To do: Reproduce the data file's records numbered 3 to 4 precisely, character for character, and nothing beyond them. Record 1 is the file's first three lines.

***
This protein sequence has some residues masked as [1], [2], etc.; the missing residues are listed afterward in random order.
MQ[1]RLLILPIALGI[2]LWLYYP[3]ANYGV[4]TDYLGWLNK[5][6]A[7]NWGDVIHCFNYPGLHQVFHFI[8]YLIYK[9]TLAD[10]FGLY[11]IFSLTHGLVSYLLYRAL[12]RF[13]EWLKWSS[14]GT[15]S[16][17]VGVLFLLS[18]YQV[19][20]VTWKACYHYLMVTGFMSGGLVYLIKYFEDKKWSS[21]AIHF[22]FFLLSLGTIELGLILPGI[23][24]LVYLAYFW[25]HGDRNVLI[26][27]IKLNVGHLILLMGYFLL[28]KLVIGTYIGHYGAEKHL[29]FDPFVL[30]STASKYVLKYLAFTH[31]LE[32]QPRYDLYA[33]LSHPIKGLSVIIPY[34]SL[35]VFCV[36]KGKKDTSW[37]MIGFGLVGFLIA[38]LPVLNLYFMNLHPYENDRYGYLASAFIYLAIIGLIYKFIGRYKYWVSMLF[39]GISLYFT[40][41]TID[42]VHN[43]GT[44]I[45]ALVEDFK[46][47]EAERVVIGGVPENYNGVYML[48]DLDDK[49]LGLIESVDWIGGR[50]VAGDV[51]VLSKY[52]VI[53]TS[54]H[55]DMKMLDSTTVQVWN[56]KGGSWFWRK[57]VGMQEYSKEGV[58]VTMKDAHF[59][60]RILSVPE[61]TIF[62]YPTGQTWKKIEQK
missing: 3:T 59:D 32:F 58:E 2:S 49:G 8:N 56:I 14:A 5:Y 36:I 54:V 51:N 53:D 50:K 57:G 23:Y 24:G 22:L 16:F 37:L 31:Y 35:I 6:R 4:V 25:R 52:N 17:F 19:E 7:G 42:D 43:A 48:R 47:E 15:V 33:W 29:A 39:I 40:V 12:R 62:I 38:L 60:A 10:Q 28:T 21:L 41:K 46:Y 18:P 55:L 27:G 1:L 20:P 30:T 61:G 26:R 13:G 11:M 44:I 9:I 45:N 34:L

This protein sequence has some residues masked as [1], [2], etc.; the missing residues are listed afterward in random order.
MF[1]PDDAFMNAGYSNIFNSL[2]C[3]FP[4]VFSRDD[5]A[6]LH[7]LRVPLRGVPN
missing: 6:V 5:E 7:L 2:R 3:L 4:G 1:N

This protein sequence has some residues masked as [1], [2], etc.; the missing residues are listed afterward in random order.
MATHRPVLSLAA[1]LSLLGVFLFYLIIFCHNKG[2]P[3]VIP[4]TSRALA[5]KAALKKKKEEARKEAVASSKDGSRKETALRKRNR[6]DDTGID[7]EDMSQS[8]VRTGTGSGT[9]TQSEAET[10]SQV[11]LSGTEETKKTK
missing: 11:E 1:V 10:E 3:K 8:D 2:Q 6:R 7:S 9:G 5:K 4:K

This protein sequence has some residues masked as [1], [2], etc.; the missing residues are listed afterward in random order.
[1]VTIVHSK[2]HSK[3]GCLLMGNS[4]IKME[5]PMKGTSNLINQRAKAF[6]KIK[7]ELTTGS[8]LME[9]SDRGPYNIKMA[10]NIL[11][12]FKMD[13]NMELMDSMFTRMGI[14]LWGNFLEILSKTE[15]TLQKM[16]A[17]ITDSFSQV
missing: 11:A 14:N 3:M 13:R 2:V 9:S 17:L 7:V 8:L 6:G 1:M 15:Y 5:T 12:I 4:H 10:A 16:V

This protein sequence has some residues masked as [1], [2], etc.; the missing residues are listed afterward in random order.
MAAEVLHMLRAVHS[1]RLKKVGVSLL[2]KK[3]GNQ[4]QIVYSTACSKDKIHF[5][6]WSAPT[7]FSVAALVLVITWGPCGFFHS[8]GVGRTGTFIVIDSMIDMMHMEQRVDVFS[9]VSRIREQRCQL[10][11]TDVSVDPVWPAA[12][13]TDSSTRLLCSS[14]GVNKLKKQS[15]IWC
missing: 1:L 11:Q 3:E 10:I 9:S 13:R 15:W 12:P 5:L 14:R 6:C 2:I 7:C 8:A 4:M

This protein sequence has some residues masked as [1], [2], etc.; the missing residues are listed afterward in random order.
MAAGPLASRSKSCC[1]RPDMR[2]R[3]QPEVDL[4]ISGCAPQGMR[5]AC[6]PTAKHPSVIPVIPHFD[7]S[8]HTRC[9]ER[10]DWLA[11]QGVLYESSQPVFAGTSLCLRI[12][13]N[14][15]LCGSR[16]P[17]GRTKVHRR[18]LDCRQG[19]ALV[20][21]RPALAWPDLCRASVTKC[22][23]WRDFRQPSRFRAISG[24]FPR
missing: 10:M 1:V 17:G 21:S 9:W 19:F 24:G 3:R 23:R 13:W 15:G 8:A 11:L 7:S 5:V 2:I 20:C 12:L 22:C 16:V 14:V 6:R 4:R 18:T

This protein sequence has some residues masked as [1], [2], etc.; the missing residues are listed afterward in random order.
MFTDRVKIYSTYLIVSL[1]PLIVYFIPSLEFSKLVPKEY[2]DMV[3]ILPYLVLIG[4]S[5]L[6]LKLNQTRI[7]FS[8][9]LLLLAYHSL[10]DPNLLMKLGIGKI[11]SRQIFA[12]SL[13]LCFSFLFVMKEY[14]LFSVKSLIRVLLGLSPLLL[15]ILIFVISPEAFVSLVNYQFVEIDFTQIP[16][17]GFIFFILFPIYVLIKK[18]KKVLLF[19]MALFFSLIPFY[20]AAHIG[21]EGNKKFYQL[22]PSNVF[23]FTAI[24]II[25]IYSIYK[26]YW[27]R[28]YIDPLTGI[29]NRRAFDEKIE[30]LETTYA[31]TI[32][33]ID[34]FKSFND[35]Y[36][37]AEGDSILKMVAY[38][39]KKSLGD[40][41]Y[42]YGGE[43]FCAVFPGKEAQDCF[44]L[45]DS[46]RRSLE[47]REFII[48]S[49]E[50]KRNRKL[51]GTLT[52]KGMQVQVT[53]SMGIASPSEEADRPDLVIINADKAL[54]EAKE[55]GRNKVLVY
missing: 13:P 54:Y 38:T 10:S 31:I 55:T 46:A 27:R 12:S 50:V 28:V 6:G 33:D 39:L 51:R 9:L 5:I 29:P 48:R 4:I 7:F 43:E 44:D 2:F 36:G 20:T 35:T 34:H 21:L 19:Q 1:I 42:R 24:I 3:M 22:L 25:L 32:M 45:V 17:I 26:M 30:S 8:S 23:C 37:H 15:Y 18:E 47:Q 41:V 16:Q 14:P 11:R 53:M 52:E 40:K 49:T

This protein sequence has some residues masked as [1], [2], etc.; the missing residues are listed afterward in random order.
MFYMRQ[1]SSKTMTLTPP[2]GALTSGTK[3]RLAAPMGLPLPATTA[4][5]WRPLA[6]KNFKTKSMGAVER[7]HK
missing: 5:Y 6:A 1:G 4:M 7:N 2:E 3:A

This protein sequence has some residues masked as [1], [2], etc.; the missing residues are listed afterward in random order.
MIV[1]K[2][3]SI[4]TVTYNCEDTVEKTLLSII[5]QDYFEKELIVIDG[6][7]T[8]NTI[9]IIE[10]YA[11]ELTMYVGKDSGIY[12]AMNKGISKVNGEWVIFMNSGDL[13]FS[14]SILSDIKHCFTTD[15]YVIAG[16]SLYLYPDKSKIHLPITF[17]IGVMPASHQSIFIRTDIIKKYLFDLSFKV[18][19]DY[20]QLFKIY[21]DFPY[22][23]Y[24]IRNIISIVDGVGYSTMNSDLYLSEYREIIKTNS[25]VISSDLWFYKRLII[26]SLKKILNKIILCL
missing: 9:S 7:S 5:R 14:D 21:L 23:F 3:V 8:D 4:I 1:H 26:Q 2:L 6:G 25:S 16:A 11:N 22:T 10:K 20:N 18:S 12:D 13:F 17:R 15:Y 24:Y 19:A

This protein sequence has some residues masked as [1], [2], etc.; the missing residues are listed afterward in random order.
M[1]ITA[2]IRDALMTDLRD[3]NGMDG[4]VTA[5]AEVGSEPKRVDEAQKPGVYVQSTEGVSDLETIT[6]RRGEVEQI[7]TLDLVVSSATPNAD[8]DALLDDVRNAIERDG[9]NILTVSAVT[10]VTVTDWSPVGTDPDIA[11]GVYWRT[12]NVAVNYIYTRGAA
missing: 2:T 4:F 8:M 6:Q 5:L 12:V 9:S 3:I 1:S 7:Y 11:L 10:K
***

This protein sequence has some residues masked as [1], [2], etc.; the missing residues are listed afterward in random order.
MATHRPVLSLAA[1]LSLLGVFLFYLIIFCHNKG[2]P[3]VIP[4]TSRALA[5]KAALKKKKEEARKEAVASSKDGSRKETALRKRNR[6]DDTGID[7]EDMSQS[8]VRTGTGSGT[9]TQSEAET[10]SQV[11]LSGTEETKKTK
missing: 11:E 1:V 10:E 3:K 8:D 2:Q 6:R 7:S 9:G 5:K 4:K

This protein sequence has some residues masked as [1], [2], etc.; the missing residues are listed afterward in random order.
[1]VTIVHSK[2]HSK[3]GCLLMGNS[4]IKME[5]PMKGTSNLINQRAKAF[6]KIK[7]ELTTGS[8]LME[9]SDRGPYNIKMA[10]NIL[11][12]FKMD[13]NMELMDSMFTRMGI[14]LWGNFLEILSKTE[15]TLQKM[16]A[17]ITDSFSQV
missing: 11:A 14:N 3:M 13:R 2:V 9:S 17:L 7:V 8:L 6:G 1:M 15:Y 5:T 12:I 4:H 10:A 16:V